He was constantly trying to convince his nephew György Jánossy (who was an architect as well) to emigrate, so he can break away from his petty surroundings, and meet real architectural challenges.

6. Emigration to the USA

In 1948 they settled down in Berkeley, California.
In 1949 he was invited to give a lecture about Rome excavations, especially the St. Peter's grave in Vatican City at the University of San Fransisco, the Jesuit university. He published his article in the Journal of Bible and Religion in 1952. According to one of his letters, every conclusion he made concerning the grave he was just presuming from scientific publications, since the new results hadn’t been prevealed yet. He gave up his work as an architect, only designed his own house, and engaged himself in history and archaeology. In his correspondence with his nephew, István Jánossy, they discussed theological and religious issues, and he listed all the German and English authors he read.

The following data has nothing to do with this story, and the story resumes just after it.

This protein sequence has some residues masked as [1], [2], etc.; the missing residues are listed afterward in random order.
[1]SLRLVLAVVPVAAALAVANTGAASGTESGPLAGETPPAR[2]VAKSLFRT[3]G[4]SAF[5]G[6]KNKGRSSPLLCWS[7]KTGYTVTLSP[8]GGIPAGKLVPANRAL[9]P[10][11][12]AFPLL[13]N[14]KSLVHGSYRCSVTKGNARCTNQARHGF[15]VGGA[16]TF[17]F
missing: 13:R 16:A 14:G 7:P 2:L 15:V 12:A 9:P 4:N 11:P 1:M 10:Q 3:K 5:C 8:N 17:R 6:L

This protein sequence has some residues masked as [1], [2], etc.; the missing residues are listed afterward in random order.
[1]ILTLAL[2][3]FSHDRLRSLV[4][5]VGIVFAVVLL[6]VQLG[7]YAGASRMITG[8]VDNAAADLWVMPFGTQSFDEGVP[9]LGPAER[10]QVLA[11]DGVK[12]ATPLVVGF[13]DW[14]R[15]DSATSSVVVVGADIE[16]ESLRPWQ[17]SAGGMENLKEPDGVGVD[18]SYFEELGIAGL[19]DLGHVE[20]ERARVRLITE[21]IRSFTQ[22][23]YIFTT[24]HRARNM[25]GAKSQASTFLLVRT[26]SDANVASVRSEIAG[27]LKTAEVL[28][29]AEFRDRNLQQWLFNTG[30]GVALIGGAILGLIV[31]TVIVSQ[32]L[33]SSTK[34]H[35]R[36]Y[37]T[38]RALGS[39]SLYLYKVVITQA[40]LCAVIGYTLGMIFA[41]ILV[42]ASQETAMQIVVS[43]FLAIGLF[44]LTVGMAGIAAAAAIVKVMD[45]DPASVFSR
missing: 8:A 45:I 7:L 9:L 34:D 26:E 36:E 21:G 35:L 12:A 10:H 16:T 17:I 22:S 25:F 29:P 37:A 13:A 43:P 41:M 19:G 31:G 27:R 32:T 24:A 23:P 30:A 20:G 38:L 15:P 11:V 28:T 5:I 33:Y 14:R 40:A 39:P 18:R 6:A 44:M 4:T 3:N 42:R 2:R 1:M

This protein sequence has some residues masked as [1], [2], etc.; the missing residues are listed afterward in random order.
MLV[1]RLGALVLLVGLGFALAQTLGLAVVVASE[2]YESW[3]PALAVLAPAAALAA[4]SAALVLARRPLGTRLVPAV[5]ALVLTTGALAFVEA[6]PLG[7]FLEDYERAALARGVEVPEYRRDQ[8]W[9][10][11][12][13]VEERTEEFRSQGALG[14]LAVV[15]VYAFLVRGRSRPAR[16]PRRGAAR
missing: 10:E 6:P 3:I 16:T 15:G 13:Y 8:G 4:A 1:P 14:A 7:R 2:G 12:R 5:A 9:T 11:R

In the 1950s, he still supported his siblings, who were living under hard circumstances in Hungary. He said about himself: “Although it was hard at first, but than I got used to being a stranger between the Chinese. It doesn’t matter where I go, I will always be a stranger, a guest, a Flying Dutchman, who is at home everywhere he goes, but still has no fatherland.” “And it is so, because my homeland is the beautiful “Tótország”, which is now called Slovakia, and the “tóts" (tót is the historical Hungarian name of people of Slovakian origin) suddenly became Slovakians – these things have helped me to feel like a lost person. I speak "tót" gladly and willingly. To quote Mikszáth again – it’s like my tongue is barefoot when I speak “tót" since my fathers ancestors were all “tóts".

He died in 1958 from a heart-attack, in Berkeley.

Júlia Csejdy
Art historian